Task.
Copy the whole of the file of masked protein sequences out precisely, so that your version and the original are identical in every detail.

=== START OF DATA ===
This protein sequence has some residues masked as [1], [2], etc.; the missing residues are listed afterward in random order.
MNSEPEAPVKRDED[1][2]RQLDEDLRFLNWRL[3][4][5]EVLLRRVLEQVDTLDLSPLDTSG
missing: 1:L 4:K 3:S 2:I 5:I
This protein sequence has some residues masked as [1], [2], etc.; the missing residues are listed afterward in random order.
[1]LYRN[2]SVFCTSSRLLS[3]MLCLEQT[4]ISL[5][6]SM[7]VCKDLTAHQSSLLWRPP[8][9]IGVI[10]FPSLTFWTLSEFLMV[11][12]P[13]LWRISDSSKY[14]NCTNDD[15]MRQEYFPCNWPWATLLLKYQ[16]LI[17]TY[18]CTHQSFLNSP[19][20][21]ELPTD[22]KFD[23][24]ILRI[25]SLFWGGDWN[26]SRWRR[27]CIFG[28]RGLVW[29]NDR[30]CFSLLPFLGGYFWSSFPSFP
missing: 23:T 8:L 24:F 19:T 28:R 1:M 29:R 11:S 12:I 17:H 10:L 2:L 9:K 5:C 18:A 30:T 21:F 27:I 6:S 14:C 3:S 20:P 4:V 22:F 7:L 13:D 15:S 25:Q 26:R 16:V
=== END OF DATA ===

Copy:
This protein sequence has some residues masked as [1], [2], etc.; the missing residues are listed afterward in random order.
MNSEPEAPVKRDED[1][2]RQLDEDLRFLNWRL[3][4][5]EVLLRRVLEQVDTLDLSPLDTSG
missing: 1:L 4:K 3:S 2:I 5:I
This protein sequence has some residues masked as [1], [2], etc.; the missing residues are listed afterward in random order.
[1]LYRN[2]SVFCTSSRLLS[3]MLCLEQT[4]ISL[5][6]SM[7]VCKDLTAHQSSLLWRPP[8][9]IGVI[10]FPSLTFWTLSEFLMV[11][12]P[13]LWRISDSSKY[14]NCTNDD[15]MRQEYFPCNWPWATLLLKYQ[16]LI[17]TY[18]CTHQSFLNSP[19][20][21]ELPTD[22]KFD[23][24]ILRI[25]SLFWGGDWN[26]SRWRR[27]CIFG[28]RGLVW[29]NDR[30]CFSLLPFLGGYFWSSFPSFP
missing: 23:T 8:L 24:F 19:T 28:R 1:M 29:R 11:S 12:I 17:H 10:L 2:L 9:K 5:C 18:A 30:T 21:F 27:I 6:S 14:C 3:S 20:P 4:V 22:F 7:L 13:D 15:S 25:Q 26:R 16:V